It is against this judgment that the defendants have appealed to this Court. A number of grounds of appeal were filed and argued on behalf of the defendants. In the course of argument, however, we indicated to learned counsel for the defendants that we were convinced that the learned trial judge came to the right conclusion on the issue of liability and so we do not desire in this judgment to say much on that issue.

The learned trial judge carefully considered the defences put forward by the defendants. He came to the conclusion, not without justification, that the defendants were liable for “forcibly entering upon the land in dispute.” He disbelieved “the defendants that they took possession of the land peacefully as they pretended to do” and thereafter proceeded to deal with the measure of damages. We think that the evidence accepted by the learned trial judge does abundantly justify his conclusions and that he was right in concluding that the defendants were liable.

With respect to damages it was argued by learned counsel for the defendants that:- (i) the special damages awarded were not strictly proved; (ii) the learned trial judge wrongly took into consideration matters which were not relevant or supported by evidence as a basis for his assessment of general damages; and (iii) in any case it was wrong to award any general damages in favour of the plaintiffs inasmuch as the plaintiffs had already been compensated for all their loss by way of special damages.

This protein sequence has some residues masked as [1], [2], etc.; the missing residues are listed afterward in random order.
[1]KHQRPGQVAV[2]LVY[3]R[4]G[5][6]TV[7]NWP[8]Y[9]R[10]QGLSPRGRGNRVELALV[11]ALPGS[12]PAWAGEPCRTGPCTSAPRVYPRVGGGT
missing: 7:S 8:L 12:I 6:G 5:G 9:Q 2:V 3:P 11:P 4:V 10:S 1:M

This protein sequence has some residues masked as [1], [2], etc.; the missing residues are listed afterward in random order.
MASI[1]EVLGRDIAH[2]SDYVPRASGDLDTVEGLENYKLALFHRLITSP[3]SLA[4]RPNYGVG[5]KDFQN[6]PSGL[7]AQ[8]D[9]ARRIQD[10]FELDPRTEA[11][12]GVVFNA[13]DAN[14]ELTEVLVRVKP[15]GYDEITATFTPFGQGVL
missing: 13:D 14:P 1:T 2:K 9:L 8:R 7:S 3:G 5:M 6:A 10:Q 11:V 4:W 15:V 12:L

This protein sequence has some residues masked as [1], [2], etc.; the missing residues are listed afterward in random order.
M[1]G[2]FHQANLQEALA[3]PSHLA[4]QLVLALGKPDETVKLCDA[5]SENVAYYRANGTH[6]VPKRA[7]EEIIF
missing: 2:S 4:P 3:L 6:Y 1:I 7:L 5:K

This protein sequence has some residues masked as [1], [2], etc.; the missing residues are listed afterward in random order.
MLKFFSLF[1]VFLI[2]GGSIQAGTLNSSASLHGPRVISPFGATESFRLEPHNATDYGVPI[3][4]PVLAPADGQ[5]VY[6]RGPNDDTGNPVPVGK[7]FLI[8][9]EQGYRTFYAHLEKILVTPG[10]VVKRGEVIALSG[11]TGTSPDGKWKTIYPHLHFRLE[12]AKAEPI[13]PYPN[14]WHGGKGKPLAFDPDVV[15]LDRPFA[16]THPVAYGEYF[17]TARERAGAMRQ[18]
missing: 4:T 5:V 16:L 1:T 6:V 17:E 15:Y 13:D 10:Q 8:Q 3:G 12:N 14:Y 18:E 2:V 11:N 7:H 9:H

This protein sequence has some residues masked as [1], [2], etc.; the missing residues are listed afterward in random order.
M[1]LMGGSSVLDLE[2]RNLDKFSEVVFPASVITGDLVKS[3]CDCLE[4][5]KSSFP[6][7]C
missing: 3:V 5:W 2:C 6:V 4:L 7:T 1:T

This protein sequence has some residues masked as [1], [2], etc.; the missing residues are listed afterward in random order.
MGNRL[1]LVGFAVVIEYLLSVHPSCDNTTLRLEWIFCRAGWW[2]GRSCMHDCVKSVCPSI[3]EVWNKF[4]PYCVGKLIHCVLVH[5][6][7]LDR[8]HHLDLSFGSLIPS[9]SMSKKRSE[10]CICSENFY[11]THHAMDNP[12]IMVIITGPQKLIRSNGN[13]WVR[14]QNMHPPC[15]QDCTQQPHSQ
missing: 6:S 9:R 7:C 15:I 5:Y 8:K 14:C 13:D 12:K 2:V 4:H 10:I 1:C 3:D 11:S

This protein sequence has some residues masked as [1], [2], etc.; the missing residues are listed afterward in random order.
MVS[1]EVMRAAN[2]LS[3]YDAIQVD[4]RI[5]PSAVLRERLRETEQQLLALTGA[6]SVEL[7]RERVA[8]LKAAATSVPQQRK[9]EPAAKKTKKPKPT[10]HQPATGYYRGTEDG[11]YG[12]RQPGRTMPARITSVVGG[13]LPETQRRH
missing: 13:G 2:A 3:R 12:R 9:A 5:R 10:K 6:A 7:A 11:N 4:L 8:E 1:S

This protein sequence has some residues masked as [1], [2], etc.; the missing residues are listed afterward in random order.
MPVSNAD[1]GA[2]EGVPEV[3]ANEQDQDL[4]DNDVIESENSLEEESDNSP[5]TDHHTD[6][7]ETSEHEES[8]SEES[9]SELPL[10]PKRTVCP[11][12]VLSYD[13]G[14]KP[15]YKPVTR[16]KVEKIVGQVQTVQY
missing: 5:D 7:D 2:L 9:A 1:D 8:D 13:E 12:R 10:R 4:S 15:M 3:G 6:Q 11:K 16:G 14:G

Undoubtedly the rule that special damages must be strictly proved applies to cases of tort. In effect the rule requires anyone asking for special damages to prove strictly that he did suffer such special damages as he claimed.

This however does not mean that the law requires a minimum measure of evidence or that the law lays down a special category of evidence required to establish entitlement to special damages. What is required is that the person claiming should establish his entitlement to that type of damages by creditable evidence of such a character as would suggest that he indeed is entitled to an award under that head, otherwise the general law of evidence as to proof by preponderance or weight usual in civil cases operates.